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Wilson, Brown Debate

October 21, 1994

* Re "Wilson, Brown Meet at Last in Bitter Debate" and "A Look Behind the Debate," Oct. 15:

As a reader, I very much appreciated your coverage of the Wilson-Brown gubernatorial debate. As a voter, however, I very much regretted your not having printed the full text of their exchange.

Gov. Pete Wilson's easy dismissal of Kathleen Brown's economic proposals struck me as extremely self-serving. First, Wilson had a chance to show that he could prudently manage the state's economy, a chance that he has effectively squandered over the length of his four-year term.

Second, after promising not to raise taxes and then doing so, his charge that Brown is trying to slip us a hidden tax plan is just plain hypocritical. Third, some of Brown's ideas really are worth considering, especially her proposals to streamline, consolidate and review state regulations, programs and agencies.

GEORGE J. LUJAN

South El Monte

* Brown's performance during the debate highlights her biggest problem--she has no command of the issues. She has been a candidate stuck on slogans and generalities, while Wilson has proven that he understands the voters, the issues and how to achieve his goals.

When pressed to be specific, Brown failed time and time again to convince me that she is capable of handling the complexities and pressures inherent in being governor. Her only demonstrable skill was being able to blame all of California's problems on Wilson, a strategy that has failed her miserably.

NAVID SHARAFATIAN

Pacific Palisades

* Brown shot herself in the foot when she revealed during the debate that her daughter had been date-raped. No charges were filed. Is this tough on crime? She allowed a man to go free after an assault on her own daughter! What if this were your child?

On the other hand, if the decision not to press charges was for reasons of personal privacy, Brown is guilty of denying her daughter the right to her privacy. Either way, Brown is soft on crime and willing to betray her own daughter.

IRENE JUREVICS

Whittier

* It is interesting to note that in this state's gubernatorial race, the only issues Wilson is stressing are immigration and the death penalty, issues over which he as governor has no legal control or responsibility. And the only issues he is not stressing are the state's lousy economy and its exodus of businesses to other states. These are issues over which he does have responsibility and control. It would appear that he has his priorities backward!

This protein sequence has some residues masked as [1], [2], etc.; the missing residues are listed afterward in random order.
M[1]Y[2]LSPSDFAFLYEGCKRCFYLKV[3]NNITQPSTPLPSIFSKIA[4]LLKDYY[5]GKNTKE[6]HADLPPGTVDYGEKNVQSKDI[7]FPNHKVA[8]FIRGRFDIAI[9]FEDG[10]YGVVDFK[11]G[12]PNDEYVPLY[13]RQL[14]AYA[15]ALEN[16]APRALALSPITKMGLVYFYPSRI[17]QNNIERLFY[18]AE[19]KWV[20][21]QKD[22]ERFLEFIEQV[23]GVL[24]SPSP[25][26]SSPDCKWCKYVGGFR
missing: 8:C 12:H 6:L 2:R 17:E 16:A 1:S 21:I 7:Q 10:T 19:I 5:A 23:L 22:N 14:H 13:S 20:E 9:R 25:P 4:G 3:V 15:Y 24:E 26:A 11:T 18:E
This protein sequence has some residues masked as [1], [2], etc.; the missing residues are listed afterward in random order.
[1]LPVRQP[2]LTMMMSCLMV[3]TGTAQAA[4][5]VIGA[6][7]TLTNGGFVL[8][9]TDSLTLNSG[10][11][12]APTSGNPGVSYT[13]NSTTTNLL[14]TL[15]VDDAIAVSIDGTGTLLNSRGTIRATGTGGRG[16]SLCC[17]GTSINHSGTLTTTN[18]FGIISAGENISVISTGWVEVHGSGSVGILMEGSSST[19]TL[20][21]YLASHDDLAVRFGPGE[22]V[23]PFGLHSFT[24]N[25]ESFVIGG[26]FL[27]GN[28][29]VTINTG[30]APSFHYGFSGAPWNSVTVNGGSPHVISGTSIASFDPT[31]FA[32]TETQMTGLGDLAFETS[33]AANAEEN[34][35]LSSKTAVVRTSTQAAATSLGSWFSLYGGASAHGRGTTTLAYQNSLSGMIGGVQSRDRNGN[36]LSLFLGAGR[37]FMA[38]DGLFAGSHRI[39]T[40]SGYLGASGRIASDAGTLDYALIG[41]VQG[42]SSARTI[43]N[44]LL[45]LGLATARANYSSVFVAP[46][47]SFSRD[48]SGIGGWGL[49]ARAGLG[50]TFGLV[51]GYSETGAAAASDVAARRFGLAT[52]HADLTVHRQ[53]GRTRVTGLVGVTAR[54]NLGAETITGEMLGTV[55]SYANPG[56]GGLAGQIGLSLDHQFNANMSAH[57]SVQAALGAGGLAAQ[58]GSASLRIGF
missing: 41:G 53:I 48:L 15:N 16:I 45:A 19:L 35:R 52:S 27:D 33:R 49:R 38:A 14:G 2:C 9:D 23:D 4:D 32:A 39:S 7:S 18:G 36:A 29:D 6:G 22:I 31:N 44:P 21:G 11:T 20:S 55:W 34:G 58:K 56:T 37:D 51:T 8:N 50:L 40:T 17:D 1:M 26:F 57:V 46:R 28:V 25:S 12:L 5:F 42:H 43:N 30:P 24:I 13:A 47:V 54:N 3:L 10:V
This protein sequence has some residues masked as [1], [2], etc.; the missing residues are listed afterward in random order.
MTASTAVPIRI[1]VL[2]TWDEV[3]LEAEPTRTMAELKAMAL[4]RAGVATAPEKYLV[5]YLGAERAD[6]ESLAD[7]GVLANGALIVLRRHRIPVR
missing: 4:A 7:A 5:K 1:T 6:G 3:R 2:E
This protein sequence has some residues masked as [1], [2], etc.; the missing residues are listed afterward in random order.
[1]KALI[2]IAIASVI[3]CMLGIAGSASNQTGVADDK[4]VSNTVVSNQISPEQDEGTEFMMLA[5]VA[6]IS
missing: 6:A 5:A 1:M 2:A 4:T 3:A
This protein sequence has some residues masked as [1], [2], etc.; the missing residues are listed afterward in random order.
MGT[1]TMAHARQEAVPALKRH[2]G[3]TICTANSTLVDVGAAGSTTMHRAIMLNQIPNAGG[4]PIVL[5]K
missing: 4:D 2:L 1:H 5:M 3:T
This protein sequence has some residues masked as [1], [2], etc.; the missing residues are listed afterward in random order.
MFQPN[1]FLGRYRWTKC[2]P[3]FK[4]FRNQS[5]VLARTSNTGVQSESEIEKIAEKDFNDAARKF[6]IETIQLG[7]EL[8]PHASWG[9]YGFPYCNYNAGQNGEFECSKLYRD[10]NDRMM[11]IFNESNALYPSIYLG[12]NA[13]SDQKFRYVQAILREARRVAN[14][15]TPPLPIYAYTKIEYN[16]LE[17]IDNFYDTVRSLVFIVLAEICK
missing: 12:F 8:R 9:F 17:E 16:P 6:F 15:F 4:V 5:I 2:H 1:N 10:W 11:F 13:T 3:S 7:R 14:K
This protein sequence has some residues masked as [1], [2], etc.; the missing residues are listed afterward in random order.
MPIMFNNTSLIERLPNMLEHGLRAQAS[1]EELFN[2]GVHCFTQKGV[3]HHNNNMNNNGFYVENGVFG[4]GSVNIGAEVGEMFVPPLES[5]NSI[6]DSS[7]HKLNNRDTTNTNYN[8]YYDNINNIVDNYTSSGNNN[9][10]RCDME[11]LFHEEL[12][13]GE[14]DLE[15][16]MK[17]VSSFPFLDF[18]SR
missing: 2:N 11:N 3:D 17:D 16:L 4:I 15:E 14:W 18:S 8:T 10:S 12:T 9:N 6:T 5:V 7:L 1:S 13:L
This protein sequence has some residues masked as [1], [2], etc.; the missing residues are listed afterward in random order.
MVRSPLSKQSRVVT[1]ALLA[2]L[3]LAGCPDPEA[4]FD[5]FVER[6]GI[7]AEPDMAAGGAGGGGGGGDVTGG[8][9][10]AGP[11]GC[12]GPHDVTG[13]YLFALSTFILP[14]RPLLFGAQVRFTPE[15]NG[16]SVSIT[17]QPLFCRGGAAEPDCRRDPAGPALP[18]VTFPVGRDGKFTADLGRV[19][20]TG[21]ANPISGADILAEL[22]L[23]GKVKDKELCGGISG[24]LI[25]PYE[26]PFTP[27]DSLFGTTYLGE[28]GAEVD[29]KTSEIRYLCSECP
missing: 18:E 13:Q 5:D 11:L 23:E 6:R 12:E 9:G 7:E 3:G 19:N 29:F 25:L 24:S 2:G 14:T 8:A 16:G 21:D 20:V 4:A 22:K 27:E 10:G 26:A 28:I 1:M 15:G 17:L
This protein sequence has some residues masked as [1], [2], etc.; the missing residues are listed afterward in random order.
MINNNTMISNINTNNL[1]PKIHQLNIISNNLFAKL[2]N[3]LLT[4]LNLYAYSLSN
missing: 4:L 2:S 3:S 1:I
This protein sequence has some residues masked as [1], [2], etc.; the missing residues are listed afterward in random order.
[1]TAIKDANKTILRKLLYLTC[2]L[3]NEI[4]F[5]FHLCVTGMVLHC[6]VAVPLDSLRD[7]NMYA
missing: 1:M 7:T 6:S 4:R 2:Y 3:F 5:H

However, if he does not get reelected, all is not lost. He can always run for county sheriff or for lord high executioner.

LOUIS ROBINS

Van Nuys

* It was a relief to read your Column One, "Perils of Parole Reform" (Sept. 17), which was, for a change, on balance, and gave Wilson a break, just as he has, on occasion, seen fit to give convicts a break.

But your Column One on Oct. 8 ("Moving Voters, Not Mountains") was back in the old rut, which appears to be a prejudice and bias against the guy. Especially when you say that trying to perform well at the job of being governor is playing politics.

It is true that Wilson does present an unattractive appearance--small in stature, rarely a smile. A choice photo of him would certainly bear out the image you wish to portray--a mealy-mouthed, two-faced political hack.

As a Clinton Democrat, I have a real feeling for the little guy, the underdog, and appreciate sticking to facts and giving a guy a fair shake.

And as for the accomplishments of his office, which you reluctantly finally conceded in your article, I would like to mention that you omit first, foremost and most notable of same. I refer to his repeatedly taking an unpopular stance and vetoing bills submitted by the Legislature. Invariably, these bills reflected bad government, unprudent judgment, a departure from common sense and were unnecessary.

HARRY ROCKEY

Laguna Hills

* It seems that every time I'm watching television a tasteless ad appears exclaiming that Brown is against the death penalty.

As tasteless as it is, it could be improved upon by adding that even though her personal opinion is that it is barbaric and unfairly administered, she vows to uphold the law. Brown's personal opinion concerning the death penalty does not detract in any way from her ability to handle the job of governor.

More and more candidates for every elected position are using the death penalty in their campaign to garner votes. My judgment is that they should be required to give better evidence of their qualifications for the position. Neither I, nor many of my friends, will ever vote for a candidate who degenerates to this divisive ploy.

ROSS L. GERLING

San Bernardino

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